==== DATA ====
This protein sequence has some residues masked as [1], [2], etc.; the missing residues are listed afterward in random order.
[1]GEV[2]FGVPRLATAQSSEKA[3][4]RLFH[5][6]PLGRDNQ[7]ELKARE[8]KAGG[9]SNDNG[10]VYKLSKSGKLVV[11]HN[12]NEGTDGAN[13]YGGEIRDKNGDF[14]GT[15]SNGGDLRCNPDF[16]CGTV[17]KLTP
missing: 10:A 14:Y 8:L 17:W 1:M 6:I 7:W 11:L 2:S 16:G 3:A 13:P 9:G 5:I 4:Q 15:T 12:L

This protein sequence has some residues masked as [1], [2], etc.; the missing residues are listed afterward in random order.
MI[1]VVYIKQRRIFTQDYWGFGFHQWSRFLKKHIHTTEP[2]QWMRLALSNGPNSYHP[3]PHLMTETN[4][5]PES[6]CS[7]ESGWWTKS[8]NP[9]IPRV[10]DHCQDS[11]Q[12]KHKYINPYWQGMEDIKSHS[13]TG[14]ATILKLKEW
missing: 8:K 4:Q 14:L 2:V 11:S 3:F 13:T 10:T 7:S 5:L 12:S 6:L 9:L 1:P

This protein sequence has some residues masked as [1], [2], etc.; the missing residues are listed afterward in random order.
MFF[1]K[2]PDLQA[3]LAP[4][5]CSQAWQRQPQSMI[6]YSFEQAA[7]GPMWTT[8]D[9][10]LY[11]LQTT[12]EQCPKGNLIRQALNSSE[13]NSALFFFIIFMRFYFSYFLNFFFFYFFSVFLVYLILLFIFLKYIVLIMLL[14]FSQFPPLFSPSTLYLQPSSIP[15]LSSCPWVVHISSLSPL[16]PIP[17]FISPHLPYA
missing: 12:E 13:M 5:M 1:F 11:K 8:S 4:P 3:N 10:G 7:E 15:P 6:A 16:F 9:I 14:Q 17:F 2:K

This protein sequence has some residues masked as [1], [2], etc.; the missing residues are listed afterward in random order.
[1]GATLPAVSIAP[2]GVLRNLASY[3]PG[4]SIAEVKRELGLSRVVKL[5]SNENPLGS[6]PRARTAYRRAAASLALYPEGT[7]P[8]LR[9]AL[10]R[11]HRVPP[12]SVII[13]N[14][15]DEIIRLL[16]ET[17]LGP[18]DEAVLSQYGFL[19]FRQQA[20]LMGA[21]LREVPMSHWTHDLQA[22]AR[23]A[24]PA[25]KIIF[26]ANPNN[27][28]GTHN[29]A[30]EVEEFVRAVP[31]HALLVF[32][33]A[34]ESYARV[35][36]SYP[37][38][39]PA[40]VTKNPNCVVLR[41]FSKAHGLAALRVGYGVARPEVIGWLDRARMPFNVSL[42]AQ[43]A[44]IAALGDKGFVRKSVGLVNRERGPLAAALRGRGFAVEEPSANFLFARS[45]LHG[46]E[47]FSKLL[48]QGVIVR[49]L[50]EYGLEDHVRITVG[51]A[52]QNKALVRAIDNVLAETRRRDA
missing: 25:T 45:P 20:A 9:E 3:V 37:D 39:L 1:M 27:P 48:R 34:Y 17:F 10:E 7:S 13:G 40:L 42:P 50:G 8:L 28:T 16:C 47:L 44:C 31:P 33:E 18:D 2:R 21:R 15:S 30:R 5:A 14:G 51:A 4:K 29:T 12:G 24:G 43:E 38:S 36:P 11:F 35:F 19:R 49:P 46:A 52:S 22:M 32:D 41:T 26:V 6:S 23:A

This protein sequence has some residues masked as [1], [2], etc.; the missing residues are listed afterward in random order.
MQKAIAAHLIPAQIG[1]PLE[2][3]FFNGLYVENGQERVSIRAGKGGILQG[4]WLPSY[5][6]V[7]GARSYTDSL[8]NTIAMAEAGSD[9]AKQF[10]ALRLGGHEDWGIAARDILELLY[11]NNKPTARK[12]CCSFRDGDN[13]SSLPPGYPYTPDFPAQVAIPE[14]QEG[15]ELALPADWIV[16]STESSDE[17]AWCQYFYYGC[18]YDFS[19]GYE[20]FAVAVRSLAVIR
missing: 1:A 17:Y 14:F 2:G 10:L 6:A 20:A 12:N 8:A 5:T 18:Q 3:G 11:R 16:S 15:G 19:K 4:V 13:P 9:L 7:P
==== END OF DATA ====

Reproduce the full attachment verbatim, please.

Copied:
This protein sequence has some residues masked as [1], [2], etc.; the missing residues are listed afterward in random order.
[1]GEV[2]FGVPRLATAQSSEKA[3][4]RLFH[5][6]PLGRDNQ[7]ELKARE[8]KAGG[9]SNDNG[10]VYKLSKSGKLVV[11]HN[12]NEGTDGAN[13]YGGEIRDKNGDF[14]GT[15]SNGGDLRCNPDF[16]CGTV[17]KLTP
missing: 10:A 14:Y 8:L 17:W 1:M 6:I 7:W 11:L 2:S 16:G 3:A 13:P 9:G 5:I 4:Q 15:T 12:L

This protein sequence has some residues masked as [1], [2], etc.; the missing residues are listed afterward in random order.
MI[1]VVYIKQRRIFTQDYWGFGFHQWSRFLKKHIHTTEP[2]QWMRLALSNGPNSYHP[3]PHLMTETN[4][5]PES[6]CS[7]ESGWWTKS[8]NP[9]IPRV[10]DHCQDS[11]Q[12]KHKYINPYWQGMEDIKSHS[13]TG[14]ATILKLKEW
missing: 8:K 4:Q 14:L 2:V 11:S 3:F 13:T 10:T 7:S 5:L 12:S 6:L 9:L 1:P

This protein sequence has some residues masked as [1], [2], etc.; the missing residues are listed afterward in random order.
MFF[1]K[2]PDLQA[3]LAP[4][5]CSQAWQRQPQSMI[6]YSFEQAA[7]GPMWTT[8]D[9][10]LY[11]LQTT[12]EQCPKGNLIRQALNSSE[13]NSALFFFIIFMRFYFSYFLNFFFFYFFSVFLVYLILLFIFLKYIVLIMLL[14]FSQFPPLFSPSTLYLQPSSIP[15]LSSCPWVVHISSLSPL[16]PIP[17]FISPHLPYA
missing: 12:E 13:M 5:M 1:F 11:K 8:S 4:P 3:N 10:G 7:E 15:P 6:A 16:F 9:I 14:Q 17:F 2:K

This protein sequence has some residues masked as [1], [2], etc.; the missing residues are listed afterward in random order.
[1]GATLPAVSIAP[2]GVLRNLASY[3]PG[4]SIAEVKRELGLSRVVKL[5]SNENPLGS[6]PRARTAYRRAAASLALYPEGT[7]P[8]LR[9]AL[10]R[11]HRVPP[12]SVII[13]N[14][15]DEIIRLL[16]ET[17]LGP[18]DEAVLSQYGFL[19]FRQQA[20]LMGA[21]LREVPMSHWTHDLQA[22]AR[23]A[24]PA[25]KIIF[26]ANPNN[27][28]GTHN[29]A[30]EVEEFVRAVP[31]HALLVF[32][33]A[34]ESYARV[35][36]SYP[37][38][39]PA[40]VTKNPNCVVLR[41]FSKAHGLAALRVGYGVARPEVIGWLDRARMPFNVSL[42]AQ[43]A[44]IAALGDKGFVRKSVGLVNRERGPLAAALRGRGFAVEEPSANFLFARS[45]LHG[46]E[47]FSKLL[48]QGVIVR[49]L[50]EYGLEDHVRITVG[51]A[52]QNKALVRAIDNVLAETRRRDA
missing: 25:T 45:P 20:A 9:E 3:V 37:D 39:L 1:M 27:P 48:R 34:Y 17:F 10:E 7:S 13:G 40:L 42:P 50:G 8:L 28:T 16:C 47:L 44:C 31:P 33:E 18:D 2:R 21:R 15:S 30:R 5:A 14:G 51:A 4:K 29:T 12:G 24:G 43:E 38:S 36:P 11:F 35:F 19:R 49:P 46:A 52:S 22:M 32:D 41:T 26:V 6:S 23:A

This protein sequence has some residues masked as [1], [2], etc.; the missing residues are listed afterward in random order.
MQKAIAAHLIPAQIG[1]PLE[2][3]FFNGLYVENGQERVSIRAGKGGILQG[4]WLPSY[5][6]V[7]GARSYTDSL[8]NTIAMAEAGSD[9]AKQF[10]ALRLGGHEDWGIAARDILELLY[11]NNKPTARK[12]CCSFRDGDN[13]SSLPPGYPYTPDFPAQVAIPE[14]QEG[15]ELALPADWIV[16]STESSDE[17]AWCQYFYYGC[18]YDFS[19]GYE[20]FAVAVRSLAVIR
missing: 1:A 17:Y 14:F 2:G 10:L 6:A 20:A 12:N 8:A 5:T 18:Q 3:G 11:R 16:S 15:G 19:K 4:V 13:P 9:L 7:P